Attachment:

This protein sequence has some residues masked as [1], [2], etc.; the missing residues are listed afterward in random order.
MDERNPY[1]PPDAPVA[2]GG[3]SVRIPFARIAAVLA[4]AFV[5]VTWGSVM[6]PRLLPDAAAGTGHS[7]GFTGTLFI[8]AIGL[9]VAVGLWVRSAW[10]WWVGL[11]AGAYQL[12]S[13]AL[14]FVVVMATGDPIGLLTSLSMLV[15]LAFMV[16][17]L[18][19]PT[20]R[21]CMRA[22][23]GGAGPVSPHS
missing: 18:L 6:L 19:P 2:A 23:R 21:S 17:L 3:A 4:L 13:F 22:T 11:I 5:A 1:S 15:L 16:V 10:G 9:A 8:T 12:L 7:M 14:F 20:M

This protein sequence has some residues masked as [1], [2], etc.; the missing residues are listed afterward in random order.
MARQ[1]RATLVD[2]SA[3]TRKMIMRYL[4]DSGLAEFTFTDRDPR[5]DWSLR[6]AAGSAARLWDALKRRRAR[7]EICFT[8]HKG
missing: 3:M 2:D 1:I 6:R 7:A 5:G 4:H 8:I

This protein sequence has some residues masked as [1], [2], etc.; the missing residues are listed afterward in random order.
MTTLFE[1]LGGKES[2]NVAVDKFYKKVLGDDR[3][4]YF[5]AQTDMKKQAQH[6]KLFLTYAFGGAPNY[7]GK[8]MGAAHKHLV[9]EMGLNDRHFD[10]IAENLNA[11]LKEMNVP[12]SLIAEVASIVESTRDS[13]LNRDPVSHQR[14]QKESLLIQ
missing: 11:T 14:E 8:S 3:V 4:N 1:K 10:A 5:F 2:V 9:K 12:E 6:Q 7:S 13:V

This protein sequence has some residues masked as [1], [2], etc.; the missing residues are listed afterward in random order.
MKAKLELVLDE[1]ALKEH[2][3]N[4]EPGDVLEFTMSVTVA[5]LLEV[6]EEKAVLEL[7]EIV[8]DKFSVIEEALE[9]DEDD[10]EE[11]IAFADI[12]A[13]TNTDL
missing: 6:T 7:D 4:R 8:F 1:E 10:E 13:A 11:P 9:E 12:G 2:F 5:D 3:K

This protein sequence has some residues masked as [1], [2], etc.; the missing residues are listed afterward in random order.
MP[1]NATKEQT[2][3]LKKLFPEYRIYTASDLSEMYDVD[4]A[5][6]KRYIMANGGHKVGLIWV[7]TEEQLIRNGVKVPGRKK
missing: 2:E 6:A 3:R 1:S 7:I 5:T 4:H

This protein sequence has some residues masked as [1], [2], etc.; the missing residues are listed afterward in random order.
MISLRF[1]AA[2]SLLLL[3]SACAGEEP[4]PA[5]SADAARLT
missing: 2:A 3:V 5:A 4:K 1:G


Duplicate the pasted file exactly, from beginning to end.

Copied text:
This protein sequence has some residues masked as [1], [2], etc.; the missing residues are listed afterward in random order.
MDERNPY[1]PPDAPVA[2]GG[3]SVRIPFARIAAVLA[4]AFV[5]VTWGSVM[6]PRLLPDAAAGTGHS[7]GFTGTLFI[8]AIGL[9]VAVGLWVRSAW[10]WWVGL[11]AGAYQL[12]S[13]AL[14]FVVVMATGDPIGLLTSLSMLV[15]LAFMV[16][17]L[18][19]PT[20]R[21]CMRA[22][23]GGAGPVSPHS
missing: 18:L 6:L 19:P 2:A 23:R 21:S 17:L 3:A 4:L 13:F 22:T 11:I 5:A 1:S 15:L 16:V 10:G 9:A 8:T 12:L 7:M 14:F 20:M

This protein sequence has some residues masked as [1], [2], etc.; the missing residues are listed afterward in random order.
MARQ[1]RATLVD[2]SA[3]TRKMIMRYL[4]DSGLAEFTFTDRDPR[5]DWSLR[6]AAGSAARLWDALKRRRAR[7]EICFT[8]HKG
missing: 3:M 2:D 1:I 6:R 7:A 5:G 4:H 8:I

This protein sequence has some residues masked as [1], [2], etc.; the missing residues are listed afterward in random order.
MTTLFE[1]LGGKES[2]NVAVDKFYKKVLGDDR[3][4]YF[5]AQTDMKKQAQH[6]KLFLTYAFGGAPNY[7]GK[8]MGAAHKHLV[9]EMGLNDRHFD[10]IAENLNA[11]LKEMNVP[12]SLIAEVASIVESTRDS[13]LNRDPVSHQR[14]QKESLLIQ
missing: 11:T 14:E 8:S 3:V 4:N 1:K 10:A 5:F 2:V 9:K 12:E 6:Q 7:S 13:V

This protein sequence has some residues masked as [1], [2], etc.; the missing residues are listed afterward in random order.
MKAKLELVLDE[1]ALKEH[2][3]N[4]EPGDVLEFTMSVTVA[5]LLEV[6]EEKAVLEL[7]EIV[8]DKFSVIEEALE[9]DEDD[10]EE[11]IAFADI[12]A[13]TNTDL
missing: 6:T 7:D 4:R 8:F 1:E 10:E 13:A 11:P 9:E 12:G 2:F 5:D 3:K

This protein sequence has some residues masked as [1], [2], etc.; the missing residues are listed afterward in random order.
MP[1]NATKEQT[2][3]LKKLFPEYRIYTASDLSEMYDVD[4]A[5][6]KRYIMANGGHKVGLIWV[7]TEEQLIRNGVKVPGRKK
missing: 2:E 6:A 3:R 1:S 7:I 5:T 4:H

This protein sequence has some residues masked as [1], [2], etc.; the missing residues are listed afterward in random order.
MISLRF[1]AA[2]SLLLL[3]SACAGEEP[4]PA[5]SADAARLT
missing: 2:A 3:V 5:A 4:K 1:G